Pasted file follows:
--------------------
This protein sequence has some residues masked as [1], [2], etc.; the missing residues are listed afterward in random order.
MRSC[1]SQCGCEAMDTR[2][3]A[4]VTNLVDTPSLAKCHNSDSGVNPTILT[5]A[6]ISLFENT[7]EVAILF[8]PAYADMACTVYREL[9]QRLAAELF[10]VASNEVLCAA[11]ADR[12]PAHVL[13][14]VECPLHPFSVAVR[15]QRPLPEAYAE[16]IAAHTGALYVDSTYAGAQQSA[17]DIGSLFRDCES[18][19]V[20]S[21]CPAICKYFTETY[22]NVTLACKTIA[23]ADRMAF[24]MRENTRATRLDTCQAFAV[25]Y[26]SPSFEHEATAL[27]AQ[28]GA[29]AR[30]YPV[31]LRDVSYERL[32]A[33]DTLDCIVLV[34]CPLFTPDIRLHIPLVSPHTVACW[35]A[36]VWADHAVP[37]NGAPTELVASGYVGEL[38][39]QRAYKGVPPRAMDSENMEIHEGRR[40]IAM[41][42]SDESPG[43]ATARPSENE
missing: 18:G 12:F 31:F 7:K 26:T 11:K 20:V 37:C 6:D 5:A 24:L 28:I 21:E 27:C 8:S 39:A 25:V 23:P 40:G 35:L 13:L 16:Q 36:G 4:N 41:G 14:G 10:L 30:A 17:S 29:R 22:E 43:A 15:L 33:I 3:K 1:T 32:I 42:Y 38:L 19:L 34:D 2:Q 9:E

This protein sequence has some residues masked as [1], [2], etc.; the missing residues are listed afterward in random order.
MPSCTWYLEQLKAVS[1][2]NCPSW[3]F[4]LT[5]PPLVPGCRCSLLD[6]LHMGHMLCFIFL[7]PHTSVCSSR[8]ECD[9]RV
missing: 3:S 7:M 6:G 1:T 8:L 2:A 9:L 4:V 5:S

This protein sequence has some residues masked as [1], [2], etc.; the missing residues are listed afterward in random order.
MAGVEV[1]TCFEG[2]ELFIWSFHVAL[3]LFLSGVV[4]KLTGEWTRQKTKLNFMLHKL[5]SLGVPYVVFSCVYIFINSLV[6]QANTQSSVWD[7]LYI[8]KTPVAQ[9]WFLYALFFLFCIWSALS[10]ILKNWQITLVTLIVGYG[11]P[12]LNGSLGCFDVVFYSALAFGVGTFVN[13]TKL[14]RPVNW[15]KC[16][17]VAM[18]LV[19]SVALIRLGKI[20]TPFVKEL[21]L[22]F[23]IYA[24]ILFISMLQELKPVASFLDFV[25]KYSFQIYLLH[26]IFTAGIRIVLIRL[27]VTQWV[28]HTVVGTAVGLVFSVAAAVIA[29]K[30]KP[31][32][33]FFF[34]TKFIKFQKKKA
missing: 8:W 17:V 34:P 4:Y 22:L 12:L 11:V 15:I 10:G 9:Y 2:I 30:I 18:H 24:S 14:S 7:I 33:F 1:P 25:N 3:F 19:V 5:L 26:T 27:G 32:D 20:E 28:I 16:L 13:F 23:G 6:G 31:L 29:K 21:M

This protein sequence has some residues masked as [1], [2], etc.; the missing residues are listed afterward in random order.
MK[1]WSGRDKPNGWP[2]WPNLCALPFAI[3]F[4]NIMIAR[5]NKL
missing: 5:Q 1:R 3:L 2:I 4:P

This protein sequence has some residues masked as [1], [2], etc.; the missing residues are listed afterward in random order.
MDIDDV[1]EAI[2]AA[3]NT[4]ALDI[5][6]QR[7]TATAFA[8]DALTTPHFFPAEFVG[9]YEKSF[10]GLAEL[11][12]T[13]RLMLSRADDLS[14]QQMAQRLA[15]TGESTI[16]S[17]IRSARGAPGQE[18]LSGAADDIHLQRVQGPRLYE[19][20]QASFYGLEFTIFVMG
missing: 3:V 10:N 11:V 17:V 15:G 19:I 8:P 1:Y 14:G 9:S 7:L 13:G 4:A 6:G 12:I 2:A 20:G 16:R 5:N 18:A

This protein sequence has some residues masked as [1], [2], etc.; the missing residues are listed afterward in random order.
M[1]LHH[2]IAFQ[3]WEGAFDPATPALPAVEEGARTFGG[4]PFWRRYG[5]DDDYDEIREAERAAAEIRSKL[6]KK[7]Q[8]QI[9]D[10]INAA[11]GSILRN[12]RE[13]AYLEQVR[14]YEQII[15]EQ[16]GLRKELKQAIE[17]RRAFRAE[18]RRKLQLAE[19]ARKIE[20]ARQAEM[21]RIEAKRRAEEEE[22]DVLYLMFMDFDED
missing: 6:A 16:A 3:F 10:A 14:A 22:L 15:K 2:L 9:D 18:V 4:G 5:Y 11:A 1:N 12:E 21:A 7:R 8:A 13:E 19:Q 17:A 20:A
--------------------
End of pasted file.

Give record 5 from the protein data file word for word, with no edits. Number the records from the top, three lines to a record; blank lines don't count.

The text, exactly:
This protein sequence has some residues masked as [1], [2], etc.; the missing residues are listed afterward in random order.
MDIDDV[1]EAI[2]AA[3]NT[4]ALDI[5][6]QR[7]TATAFA[8]DALTTPHFFPAEFVG[9]YEKSF[10]GLAEL[11][12]T[13]RLMLSRADDLS[14]QQMAQRLA[15]TGESTI[16]S[17]IRSARGAPGQE[18]LSGAADDIHLQRVQGPRLYE[19][20]QASFYGLEFTIFVMG
missing: 3:V 10:N 11:V 17:V 15:G 19:I 8:P 1:Y 14:G 9:S 7:L 13:G 4:A 6:G 12:I 2:A 20:G 16:R 5:N 18:A